rejected the claim of entitlement to Federal immunity from State taxation that was made by regional wholesale banks,
Farm Credit Serv. of Mid-America v. Zaino,
747 N.E.2d 814, 817-18, 91 Ohio St.3d 564, 566-67 (2001), rejected the claim of entitlement to federal immunity made by an ACA. The Ohio Supreme Court rejected the ACA's claim, reasoning:
Congress has exempted federal land banks from Ohio's franchise tax but has not exempted production credit associations. We have, however, neither of these entities before us; we have an agricultural credit association (“ACA”), the product of the merger of several federal land banks and a production credit *567 association. Congress has not expressed an immunity from taxation for an ACA. Under
therefore, we must decide whether Farm Credit Services has an implied immunity from the franchise tax.
We discussed implied immunity under the Supremacy Clause in
United States v. New Mexico, supra
, 455 U.S.  at 735, 102 S.Ct.  at 1383, 71 L.Ed.2d  at 592, the court concluded that a state cannot levy a tax ‘on the United States itself, or on an agency or instrumentality so closely connected to the Government that the two cannot realistically be viewed as separate entities, at least insofar as the activity being taxed is concerned.’ ” 66 Ohio St.3d at 394, 613 N.E.2d at 197.
, the United States Supreme Court reviewed the “much litigated and often confused field” of Supremacy Clause rulings.
United States v. Detroit
(1958), 355 U.S. 466, 473, 78 S.Ct. 474, 478, 2 L.Ed.2d 424, 429. According to the
court, the language quoted in
sets forth the latitude each form of government needs in maintaining sovereignty. A private taxpayer, moreover, must stand in the shoes of the federal government to be immune. Quoting from
United States v. Detroit,
court explained that the language “[c]omports with the principal purpose of the immunity doctrine, that of forestalling ‘clashing sovereignty,’
McCulloch v. Maryland
, 4 Wheat. , at 430, 4 L.Ed. 579, by preventing the States from laying demands directly on the Federal Government. * * * At the same time, a narrow approach to governmental tax immunity accords with competing constitutional imperatives, by giving full range to each sovereign's taxing authority. * * *”
“Thus, a finding of constitutional tax immunity requires something more than the invocation of traditional agency notions: to resist the State's taxing power, a private taxpayer must actually ‘stand in the Government's shoes.’ ” 455 U.S. at 735-736, 102 S.Ct. at 1383, 71 L.Ed.2d at 592-593.
We conclude that Farm Credit Services, as an ACA, is a privately owned business benefiting private interests. Private shareholders own the association, and private borrowers benefit from the loans that the association distributes. Farm Credit Services is a commercial enterprise that performs no governmental duty. It does not stand in the federal government's shoes and, thus, is not “so closely connected to the Government that the two cannot realistically be viewed as separate entities, at least insofar as the activity being taxed is concerned.”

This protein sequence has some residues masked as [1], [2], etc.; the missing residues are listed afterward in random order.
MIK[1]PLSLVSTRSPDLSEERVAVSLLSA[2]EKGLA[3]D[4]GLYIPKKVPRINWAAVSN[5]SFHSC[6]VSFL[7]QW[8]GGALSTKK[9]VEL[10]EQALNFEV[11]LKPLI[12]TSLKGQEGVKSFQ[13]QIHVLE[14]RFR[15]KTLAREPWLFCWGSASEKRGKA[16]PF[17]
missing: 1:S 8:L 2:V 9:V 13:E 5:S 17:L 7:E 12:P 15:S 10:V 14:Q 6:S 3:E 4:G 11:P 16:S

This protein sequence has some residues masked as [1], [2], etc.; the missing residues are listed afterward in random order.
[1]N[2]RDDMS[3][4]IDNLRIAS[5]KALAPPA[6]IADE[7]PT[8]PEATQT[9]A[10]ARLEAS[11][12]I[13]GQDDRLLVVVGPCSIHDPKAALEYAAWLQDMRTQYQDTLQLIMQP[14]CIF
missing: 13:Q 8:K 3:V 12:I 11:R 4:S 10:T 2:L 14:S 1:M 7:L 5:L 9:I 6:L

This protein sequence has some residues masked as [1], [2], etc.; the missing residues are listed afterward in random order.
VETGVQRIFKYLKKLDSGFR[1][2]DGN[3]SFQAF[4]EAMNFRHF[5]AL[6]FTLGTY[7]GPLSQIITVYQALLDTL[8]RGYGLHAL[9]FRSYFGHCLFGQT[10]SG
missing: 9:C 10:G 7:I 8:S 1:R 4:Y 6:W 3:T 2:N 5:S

at 735, 102 S.Ct. at 1383, 71 L.Ed.2d at 592. Ohio can, consequently, impose the franchise tax on it.
We also dismiss Farm Credit Services' argument that language in the statute, asserting that merged associations possess all powers and assume all obligations of the merging associations, passes tax immunity to the successor association. According to normal usage, “powers” refers to the activities and actions the predecessor entities may undertake, and “obligations” refers to the debts, contractually and otherwise acquired duties that the predecessor entities have undertaken. Black's Law Dictionary (7 Ed.Rev.1999) 1189-1190, 1102-1103.
Taxation is the rule, exemption the exception.
Vought Industries, Inc. v. Tracy
(1995), 72 Ohio St.3d 261, 264, 648 N.E.2d 1364, 1366. As Justice Thomas, writing for the majority, observed in
Congress knows how to exempt federal instrumentalities from taxation. 531 U.S. at ----, 121 S.Ct. at 946, 148 L.Ed.2d at 837. If Congress does not explicitly do so, the Supremacy Clause does not supply an implicit exemption to a privately owned entity that lends funds to private individuals.
Accordingly, we agree with the commissioner's denial of the request for refunds and affirm the BTA's decision
The Ohio Supreme Court decision works in harmony with
In re Farm Credit Services of Central Kansas, et al.,
271 Kan. 805, 26 P.3d 695 (2001) and
. Accordingly, no grant of federal immunity has been extended to FACA or any other ACA. The Kansas county treasurer was correct in rejecting the exemption claim that FACA submitted for its purchase of motor vehicle when it registered the vehicle for highway use. FACA was required to pay the sales tax that had previously gone unpaid on the vehicle.
Thomas E. Hatten
Attorney/Policy & Research